Paklenica National Park
Paklenica National Park includes the canyon of the karst river Paklenica. It is located near Starigrad and Zadar in northern Dalmatia, on the southern slopes of Velebit. It received the status of a national park in 1949, making it our second oldest national park.
The park itself consists of two canyons, Mala and Velika Paklenica. Velika Paklenica canyon is 14 kilometers long and 500 to 800 meters wide. In its narrowest part, the canyon is only 50 m wide. Vertical cliffs rise above both sides of the canyon to a height of over 700 meters. The Mala Paklenica canyon is smaller in size, and the river that flows through it is considerably less powerful. It is 12 kilometers long and 400 to 500 meters wide. In its narrowest part, it is only 10 meters wide, while the surrounding cliffs rise to a height of 650 meters.
The central part of the park is characterized by the relief complex Borovnik and Crni vrh, and nearby are the valleys of Mala and Velika Močila. The eastern part of the Park is geomorphologically very branched, inaccessible and wild. Further to the east, the wilderness zone passes into the area of milder forms around Mali and Veliki Libinj, karst plains with numerous pits, the bottoms of which are mostly cultivated.
The richness of the flora is reflected in the list of over a thousand plant species and subspecies recorded to date, of which 79 are endemic species. Great diversity, the presence of relict, endemic, rare, legally protected species make the park a very valuable floristic area, not only in Croatia, but also in Europe and the world. The diverse habitats in Paklenica and the vertical layering provide a home to a diverse fauna. Invertebrates are relatively poorly researched, but that’s why attractive insects like diurnal butterflies are well researched. More than 40 species of amphibians and reptiles were found, and the endangered Orsini’s viper stands out.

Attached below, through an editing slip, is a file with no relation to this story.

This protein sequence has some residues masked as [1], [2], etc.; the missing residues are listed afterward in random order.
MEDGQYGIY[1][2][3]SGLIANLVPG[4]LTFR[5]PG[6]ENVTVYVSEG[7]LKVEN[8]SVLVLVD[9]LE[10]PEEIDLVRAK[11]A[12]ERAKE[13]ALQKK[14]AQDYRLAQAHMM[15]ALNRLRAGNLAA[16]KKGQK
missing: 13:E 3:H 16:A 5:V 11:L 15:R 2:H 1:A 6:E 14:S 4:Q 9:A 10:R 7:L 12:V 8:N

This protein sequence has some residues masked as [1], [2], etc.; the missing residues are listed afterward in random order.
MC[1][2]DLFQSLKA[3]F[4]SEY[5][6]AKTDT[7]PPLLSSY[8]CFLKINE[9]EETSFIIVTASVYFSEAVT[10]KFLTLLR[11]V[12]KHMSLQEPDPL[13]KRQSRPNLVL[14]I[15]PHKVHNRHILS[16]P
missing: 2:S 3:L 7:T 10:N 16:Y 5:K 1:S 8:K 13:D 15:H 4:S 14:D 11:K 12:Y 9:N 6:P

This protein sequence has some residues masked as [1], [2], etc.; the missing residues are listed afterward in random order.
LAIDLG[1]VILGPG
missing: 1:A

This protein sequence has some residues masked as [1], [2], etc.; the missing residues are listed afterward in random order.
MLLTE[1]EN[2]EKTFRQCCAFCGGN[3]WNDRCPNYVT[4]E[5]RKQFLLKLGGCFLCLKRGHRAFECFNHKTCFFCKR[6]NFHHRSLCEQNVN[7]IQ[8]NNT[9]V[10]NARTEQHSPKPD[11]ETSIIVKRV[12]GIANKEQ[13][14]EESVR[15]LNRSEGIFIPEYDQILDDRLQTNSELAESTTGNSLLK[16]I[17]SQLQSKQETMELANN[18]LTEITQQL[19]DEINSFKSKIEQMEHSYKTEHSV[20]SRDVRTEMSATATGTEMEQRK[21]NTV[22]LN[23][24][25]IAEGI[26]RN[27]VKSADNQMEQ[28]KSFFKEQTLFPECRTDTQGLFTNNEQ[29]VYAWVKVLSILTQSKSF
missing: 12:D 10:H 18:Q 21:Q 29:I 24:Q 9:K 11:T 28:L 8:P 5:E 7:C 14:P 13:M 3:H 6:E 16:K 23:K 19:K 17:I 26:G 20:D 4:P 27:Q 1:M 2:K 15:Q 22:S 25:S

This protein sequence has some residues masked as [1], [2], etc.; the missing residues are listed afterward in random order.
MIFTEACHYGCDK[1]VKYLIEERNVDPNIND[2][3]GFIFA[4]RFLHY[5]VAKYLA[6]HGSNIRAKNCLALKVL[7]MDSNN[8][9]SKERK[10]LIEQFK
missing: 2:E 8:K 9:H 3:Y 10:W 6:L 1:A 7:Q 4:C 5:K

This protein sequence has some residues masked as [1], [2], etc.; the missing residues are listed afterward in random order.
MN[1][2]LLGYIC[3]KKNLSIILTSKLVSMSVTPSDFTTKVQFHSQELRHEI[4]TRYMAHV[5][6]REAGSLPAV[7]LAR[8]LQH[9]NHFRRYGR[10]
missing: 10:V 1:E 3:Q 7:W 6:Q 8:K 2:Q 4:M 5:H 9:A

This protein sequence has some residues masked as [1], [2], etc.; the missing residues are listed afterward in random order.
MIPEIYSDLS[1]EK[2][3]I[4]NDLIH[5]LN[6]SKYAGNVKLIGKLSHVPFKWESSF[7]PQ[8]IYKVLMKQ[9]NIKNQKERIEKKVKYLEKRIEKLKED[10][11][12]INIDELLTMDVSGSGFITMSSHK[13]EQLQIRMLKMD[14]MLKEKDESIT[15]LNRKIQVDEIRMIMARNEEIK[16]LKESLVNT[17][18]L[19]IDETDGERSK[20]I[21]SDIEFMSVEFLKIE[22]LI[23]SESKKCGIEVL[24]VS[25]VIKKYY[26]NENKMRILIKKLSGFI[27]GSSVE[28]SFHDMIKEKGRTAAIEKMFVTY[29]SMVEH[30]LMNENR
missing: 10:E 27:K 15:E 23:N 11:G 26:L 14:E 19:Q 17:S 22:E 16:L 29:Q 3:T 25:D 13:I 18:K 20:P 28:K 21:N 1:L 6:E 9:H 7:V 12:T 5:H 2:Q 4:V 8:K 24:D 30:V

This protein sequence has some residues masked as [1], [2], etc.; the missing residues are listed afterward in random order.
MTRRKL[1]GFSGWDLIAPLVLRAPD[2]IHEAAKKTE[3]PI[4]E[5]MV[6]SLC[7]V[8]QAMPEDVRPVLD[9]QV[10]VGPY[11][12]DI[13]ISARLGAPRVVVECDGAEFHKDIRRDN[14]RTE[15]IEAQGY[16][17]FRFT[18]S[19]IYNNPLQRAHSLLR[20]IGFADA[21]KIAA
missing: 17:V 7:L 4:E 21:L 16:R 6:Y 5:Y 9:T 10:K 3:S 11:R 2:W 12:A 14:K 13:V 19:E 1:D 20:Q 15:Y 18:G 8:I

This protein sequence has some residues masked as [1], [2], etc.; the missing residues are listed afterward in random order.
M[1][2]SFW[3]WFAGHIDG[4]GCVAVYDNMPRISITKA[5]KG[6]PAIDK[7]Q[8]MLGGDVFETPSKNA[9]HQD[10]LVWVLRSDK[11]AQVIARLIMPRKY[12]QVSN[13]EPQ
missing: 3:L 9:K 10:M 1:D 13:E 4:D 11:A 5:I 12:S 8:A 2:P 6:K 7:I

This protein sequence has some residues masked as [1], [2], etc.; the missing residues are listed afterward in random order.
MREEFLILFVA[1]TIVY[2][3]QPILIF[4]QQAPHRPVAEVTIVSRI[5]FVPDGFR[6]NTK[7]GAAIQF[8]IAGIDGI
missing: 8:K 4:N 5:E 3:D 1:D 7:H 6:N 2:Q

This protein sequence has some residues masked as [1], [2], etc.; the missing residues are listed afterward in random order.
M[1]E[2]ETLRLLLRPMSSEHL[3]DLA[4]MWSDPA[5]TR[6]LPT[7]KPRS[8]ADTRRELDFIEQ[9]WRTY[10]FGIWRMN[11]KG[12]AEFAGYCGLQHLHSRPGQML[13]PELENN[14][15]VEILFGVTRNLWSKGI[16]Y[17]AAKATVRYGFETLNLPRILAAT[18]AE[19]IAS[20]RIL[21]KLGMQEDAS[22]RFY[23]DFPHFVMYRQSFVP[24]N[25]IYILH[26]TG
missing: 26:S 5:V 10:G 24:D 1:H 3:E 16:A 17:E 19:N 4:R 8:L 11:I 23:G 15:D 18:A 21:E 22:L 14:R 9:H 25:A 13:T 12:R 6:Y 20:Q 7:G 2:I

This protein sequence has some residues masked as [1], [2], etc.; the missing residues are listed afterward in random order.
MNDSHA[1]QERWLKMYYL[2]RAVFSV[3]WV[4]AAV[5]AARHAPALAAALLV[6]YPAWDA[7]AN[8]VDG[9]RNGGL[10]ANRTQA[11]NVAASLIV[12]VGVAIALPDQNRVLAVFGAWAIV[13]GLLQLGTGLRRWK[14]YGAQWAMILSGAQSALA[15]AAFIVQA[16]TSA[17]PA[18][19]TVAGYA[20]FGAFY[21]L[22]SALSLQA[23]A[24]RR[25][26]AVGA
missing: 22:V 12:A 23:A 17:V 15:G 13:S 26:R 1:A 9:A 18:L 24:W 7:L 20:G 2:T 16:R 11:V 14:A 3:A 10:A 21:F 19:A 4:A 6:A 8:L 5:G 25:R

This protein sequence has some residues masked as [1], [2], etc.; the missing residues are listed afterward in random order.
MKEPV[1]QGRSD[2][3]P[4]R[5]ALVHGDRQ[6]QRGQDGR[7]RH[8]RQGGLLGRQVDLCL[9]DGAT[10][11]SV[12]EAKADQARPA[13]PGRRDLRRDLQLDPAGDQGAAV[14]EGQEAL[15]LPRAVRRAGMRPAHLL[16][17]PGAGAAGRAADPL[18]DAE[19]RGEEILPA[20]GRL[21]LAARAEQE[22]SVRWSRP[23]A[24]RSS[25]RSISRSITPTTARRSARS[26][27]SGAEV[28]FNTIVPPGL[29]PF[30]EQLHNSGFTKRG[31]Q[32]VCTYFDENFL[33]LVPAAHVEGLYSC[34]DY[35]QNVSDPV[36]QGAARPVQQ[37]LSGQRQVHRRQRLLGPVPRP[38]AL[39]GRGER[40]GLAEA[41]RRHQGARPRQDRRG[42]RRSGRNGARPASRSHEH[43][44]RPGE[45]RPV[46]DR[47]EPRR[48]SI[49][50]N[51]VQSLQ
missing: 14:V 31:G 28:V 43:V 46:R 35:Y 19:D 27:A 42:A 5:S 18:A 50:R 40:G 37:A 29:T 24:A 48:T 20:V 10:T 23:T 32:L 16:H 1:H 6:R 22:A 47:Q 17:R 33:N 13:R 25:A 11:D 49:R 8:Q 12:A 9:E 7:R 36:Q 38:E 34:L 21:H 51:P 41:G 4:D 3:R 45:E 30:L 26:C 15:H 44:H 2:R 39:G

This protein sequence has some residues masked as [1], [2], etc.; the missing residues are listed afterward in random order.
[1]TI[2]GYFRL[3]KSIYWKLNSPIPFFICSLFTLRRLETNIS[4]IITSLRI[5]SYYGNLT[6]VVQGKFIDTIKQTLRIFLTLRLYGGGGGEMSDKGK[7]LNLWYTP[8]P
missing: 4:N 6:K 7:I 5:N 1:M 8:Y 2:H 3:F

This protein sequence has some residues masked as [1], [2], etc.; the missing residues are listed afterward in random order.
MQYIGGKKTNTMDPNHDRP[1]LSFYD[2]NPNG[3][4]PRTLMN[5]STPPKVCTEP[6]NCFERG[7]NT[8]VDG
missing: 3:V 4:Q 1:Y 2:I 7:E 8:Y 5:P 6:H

Hiking is the only way to really get to know Paklenica, so the Paklenica National Park covers around 200 kilometers of marked and maintained trails. The trails are intended for tourists and lead them from the Velika Paklenica canyon to the Manita Peća, the Lugarnica grove and the Mountaineering Home, but there are also trails for more serious mountaineers that lead to the highest peaks of Velebit. The paths in the park are marked with boards and hiking signs. The highest area of the Paklenica National Park is the narrow ridge of Velebit, 1 to 3 kilometers wide, and there is also the highest peak of Velebit – Vaganski vrh, 1,757 meters above sea level.
The area of the park is one of the most speleologically explored areas in Croatia. 76 speleological objects (39 pits and 37 caves) are known and explored in the park. The most interesting speleological objects are the Vodarica cave, which is the longest cave (300 meters) on Velebit, and the precipice on Bunovac (534 meters), which is the deepest object in the middle and southern Velebit.
Paklenica National Park is also the most visited climbing area in Croatia and the largest in Southeast Europe. The immediate proximity of the sea water gives this climbing area a special charm, so “Rivijera Paklenica” is an ideal place for a combination of climbing and water sports. Today, there are more than 360 equipped routes of different weights and lengths within the Paklenica climbing areas, so that every climber can find something to his taste. The main climbing season starts in spring and lasts until late autumn.
One of the attractions of the park is the complex of artificial tunnels located near the entrance to Velika Paklenica, and the tunnels were built during the time of Josip Broz Tito during the tense international relations between Yugoslavia and the USSR in the late 1940s and early 1950s.
Depending on the group to which a person belongs and the time of visit, the entrance fee for the park is from 10 to 60 HRK for one day. Considering the size of the park and the necessary hiking, the park management offers multi-day and even annual tickets.